There is also less research on the health issues of LGBTQIA+ people. That’s according to a 2011 review by the National Academies of Science, Engineering, and Medicine. That means data on how to care best for LGBTQIA+ people may not exist. Without this research, doctors rely on knowledge that may be inadequate or inappropriate for the care of LGBTQIA+ people.

LGBTQIA+ health disparities and bias are the biggest reasons these have trouble getting safe and skilled health care. Many have had negative experiences with health care workers.

The 2020 Center for American Progress survey found many stigmas and poor treatment of LGBTQIA+ people by health care workers. These include:

  • One in five LGBTQIA+ people didn’t visit the doctor to avoid bias.
  • Fourteen percent said their doctor seemed uneasy because of their sexual orientation.
  • Eight percent of LGBTQIA+ people said a doctor used harsh or abusive speech with them.
  • Eight percent said a doctor ignored their family member on purpose.
  • Seven percent said they had unwanted physical contact from a doctor.

The same survey found even more bias against transgender people. This includes:

  • 28% of trans people said a doctor refused to see them because they were trans.
  • 29% of trans people said a doctor used harsh or abusive speech toward them.
  • One out of three trans people said a doctor refused to give them health care linked to gender transition.
  • 38% of trans people said a health care worker was rough or abusive while treating them.
  • About half of trans people said their doctor seemed uneasy treating them.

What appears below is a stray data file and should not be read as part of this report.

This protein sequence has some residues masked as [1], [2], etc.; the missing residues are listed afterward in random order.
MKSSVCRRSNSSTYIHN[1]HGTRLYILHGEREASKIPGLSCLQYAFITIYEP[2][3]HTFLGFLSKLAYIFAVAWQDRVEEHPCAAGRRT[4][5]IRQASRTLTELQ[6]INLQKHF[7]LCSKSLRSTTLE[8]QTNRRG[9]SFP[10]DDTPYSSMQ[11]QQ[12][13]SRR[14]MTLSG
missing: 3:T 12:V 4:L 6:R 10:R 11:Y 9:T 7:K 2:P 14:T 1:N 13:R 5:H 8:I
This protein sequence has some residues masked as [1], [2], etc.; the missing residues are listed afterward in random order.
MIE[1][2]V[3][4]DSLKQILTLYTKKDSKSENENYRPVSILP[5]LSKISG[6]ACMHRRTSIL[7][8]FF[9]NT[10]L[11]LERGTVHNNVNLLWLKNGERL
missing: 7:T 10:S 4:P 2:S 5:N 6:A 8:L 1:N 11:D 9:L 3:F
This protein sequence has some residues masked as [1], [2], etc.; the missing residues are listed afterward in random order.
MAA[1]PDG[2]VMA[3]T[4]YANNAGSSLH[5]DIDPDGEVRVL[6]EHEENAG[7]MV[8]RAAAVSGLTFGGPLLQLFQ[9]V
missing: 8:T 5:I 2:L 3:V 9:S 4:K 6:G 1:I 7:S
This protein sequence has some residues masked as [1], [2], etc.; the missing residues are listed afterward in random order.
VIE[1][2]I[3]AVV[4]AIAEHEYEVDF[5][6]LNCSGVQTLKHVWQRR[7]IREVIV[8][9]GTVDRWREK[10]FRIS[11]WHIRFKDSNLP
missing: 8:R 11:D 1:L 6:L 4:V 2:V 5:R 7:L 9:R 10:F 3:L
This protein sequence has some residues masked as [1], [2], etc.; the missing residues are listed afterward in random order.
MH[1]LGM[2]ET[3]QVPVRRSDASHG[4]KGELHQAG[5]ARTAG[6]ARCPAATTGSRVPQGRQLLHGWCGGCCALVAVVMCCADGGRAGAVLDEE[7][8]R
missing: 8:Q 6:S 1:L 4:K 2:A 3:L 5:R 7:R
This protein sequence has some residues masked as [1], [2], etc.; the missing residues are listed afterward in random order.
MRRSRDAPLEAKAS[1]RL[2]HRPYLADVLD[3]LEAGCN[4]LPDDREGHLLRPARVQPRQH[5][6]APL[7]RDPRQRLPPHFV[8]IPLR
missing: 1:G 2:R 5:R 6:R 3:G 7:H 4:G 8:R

• Almost half of trans people said their doctor called them the wrong gender on purpose.

Another barrier to good-quality health care includes access to health insurance coverage. According to the Movement Advancement Project, in 27 states, there are no laws to ensure that LGBTQIA+ people can get the same insurance as others. Actually, according to Bloomberg Law, several states block coverage of gender-affirming care for young people.

Finally, according to the American Psychiatric Association, LGBTQIA+ people do not have as much social support as other people. Feeling lonely or isolated from other people can add to poor health.

How Does Low-Quality Care Affect the LGBTQIA+ Community?

Not having access to high-quality health care means the LGBTQIA+ community has higher risks for many health issues. They also have a higher risk of worse outcomes and even a higher risk of death for some diseases.

According to a 2011 report from the Joint Commission, LGBTQIA+ people have a higher risk of many health issues. These include:

  • Smoking, alcohol use, and substance use.
  • Depression and anxiety.
  • Eating disorders and obesity.
  • Heart disease.
  • Sexually transmitted diseases, like HIV.
  • Cancer.
  • Violence from a romantic partner.
  • Suicide.
  • Violence from strangers.
  • Bullying from students or coworkers.

What Can Reduce LGBTQIA+ Health Disparities?

Equitable health care for LGBTQIA+ people would improve their physical and mental health. Equitable care means that health care workers will sometimes need to do more for certain groups to get the desired outcome.

Equitable health care could help extend the average life expectancy of people in the LGBTQIA+ community. It would also lower health care costs and reduce the spread of diseases.

According to the Joint Commission, there are ways to increase equitable health care and improve the health of LGBTQIA+ people. These actions include:

  • Teach health care workers how to treat LGBTQIA+ people.
  • Research into LGBTQIA+ health needs and proper treatment of those needs.
  • Make doctors’ offices more welcoming to LGBTQIA+ people, with rainbow flags and posters about LGBTQIA+ health.
  • Pass local, state, and national laws to protect LGBTQIA+ people from poor treatment or denial of health care.
  • Teach people that LGBTQIA+ people deserve fair treatment and respect.
  • Pass laws against violence, bias, or unequal treatment of LGBTQIA+ people.